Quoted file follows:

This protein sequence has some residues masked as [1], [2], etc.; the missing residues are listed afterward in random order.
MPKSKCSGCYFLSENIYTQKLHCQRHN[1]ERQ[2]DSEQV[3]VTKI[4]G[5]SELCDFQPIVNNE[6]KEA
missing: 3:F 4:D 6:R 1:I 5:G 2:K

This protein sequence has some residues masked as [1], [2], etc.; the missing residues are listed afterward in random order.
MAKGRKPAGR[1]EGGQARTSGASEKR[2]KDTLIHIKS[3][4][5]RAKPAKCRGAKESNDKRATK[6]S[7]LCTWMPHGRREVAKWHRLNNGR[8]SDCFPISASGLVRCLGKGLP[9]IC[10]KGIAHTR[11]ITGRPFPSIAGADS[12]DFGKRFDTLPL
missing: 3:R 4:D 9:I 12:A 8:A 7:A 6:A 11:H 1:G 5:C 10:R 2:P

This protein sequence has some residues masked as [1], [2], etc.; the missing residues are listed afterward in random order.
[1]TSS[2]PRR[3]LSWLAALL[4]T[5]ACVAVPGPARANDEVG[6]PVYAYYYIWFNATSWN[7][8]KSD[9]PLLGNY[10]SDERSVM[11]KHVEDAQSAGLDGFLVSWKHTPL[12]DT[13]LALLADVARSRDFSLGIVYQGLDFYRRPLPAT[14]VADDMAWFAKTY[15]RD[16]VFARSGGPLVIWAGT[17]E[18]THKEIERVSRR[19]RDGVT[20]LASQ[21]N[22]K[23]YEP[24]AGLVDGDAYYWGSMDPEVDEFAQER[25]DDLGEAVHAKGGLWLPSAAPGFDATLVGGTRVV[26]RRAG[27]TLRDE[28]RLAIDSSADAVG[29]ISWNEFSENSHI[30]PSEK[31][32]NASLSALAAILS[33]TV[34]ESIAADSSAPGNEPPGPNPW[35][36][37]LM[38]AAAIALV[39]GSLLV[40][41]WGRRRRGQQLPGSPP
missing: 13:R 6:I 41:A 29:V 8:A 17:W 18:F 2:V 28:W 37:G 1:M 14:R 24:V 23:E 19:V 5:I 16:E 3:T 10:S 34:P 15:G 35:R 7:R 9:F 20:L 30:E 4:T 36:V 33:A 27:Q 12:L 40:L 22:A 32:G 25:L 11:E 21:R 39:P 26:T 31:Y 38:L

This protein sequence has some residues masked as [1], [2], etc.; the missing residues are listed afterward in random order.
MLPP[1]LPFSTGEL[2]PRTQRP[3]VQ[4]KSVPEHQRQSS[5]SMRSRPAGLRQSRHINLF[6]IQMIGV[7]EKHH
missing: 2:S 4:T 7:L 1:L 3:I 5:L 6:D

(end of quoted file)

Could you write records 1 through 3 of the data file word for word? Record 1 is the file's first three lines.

This protein sequence has some residues masked as [1], [2], etc.; the missing residues are listed afterward in random order.
MPKSKCSGCYFLSENIYTQKLHCQRHN[1]ERQ[2]DSEQV[3]VTKI[4]G[5]SELCDFQPIVNNE[6]KEA
missing: 3:F 4:D 6:R 1:I 5:G 2:K

This protein sequence has some residues masked as [1], [2], etc.; the missing residues are listed afterward in random order.
MAKGRKPAGR[1]EGGQARTSGASEKR[2]KDTLIHIKS[3][4][5]RAKPAKCRGAKESNDKRATK[6]S[7]LCTWMPHGRREVAKWHRLNNGR[8]SDCFPISASGLVRCLGKGLP[9]IC[10]KGIAHTR[11]ITGRPFPSIAGADS[12]DFGKRFDTLPL
missing: 3:R 4:D 9:I 12:A 8:A 7:A 6:A 11:H 1:G 5:C 10:R 2:P

This protein sequence has some residues masked as [1], [2], etc.; the missing residues are listed afterward in random order.
[1]TSS[2]PRR[3]LSWLAALL[4]T[5]ACVAVPGPARANDEVG[6]PVYAYYYIWFNATSWN[7][8]KSD[9]PLLGNY[10]SDERSVM[11]KHVEDAQSAGLDGFLVSWKHTPL[12]DT[13]LALLADVARSRDFSLGIVYQGLDFYRRPLPAT[14]VADDMAWFAKTY[15]RD[16]VFARSGGPLVIWAGT[17]E[18]THKEIERVSRR[19]RDGVT[20]LASQ[21]N[22]K[23]YEP[24]AGLVDGDAYYWGSMDPEVDEFAQER[25]DDLGEAVHAKGGLWLPSAAPGFDATLVGGTRVV[26]RRAG[27]TLRDE[28]RLAIDSSADAVG[29]ISWNEFSENSHI[30]PSEK[31][32]NASLSALAAILS[33]TV[34]ESIAADSSAPGNEPPGPNPW[35][36][37]LM[38]AAAIALV[39]GSLLV[40][41]WGRRRRGQQLPGSPP
missing: 13:R 6:I 41:A 29:V 8:A 17:W 18:F 2:V 28:W 37:G 1:M 14:R 24:V 23:E 19:V 5:I 16:E 3:T 10:S 34:P 15:G 35:R 7:R 9:F 20:L 30:E 4:T 36:V 33:A 27:Q 12:L 40:L 22:A 32:G 25:L 11:E 21:R 39:P 26:T 31:Y 38:L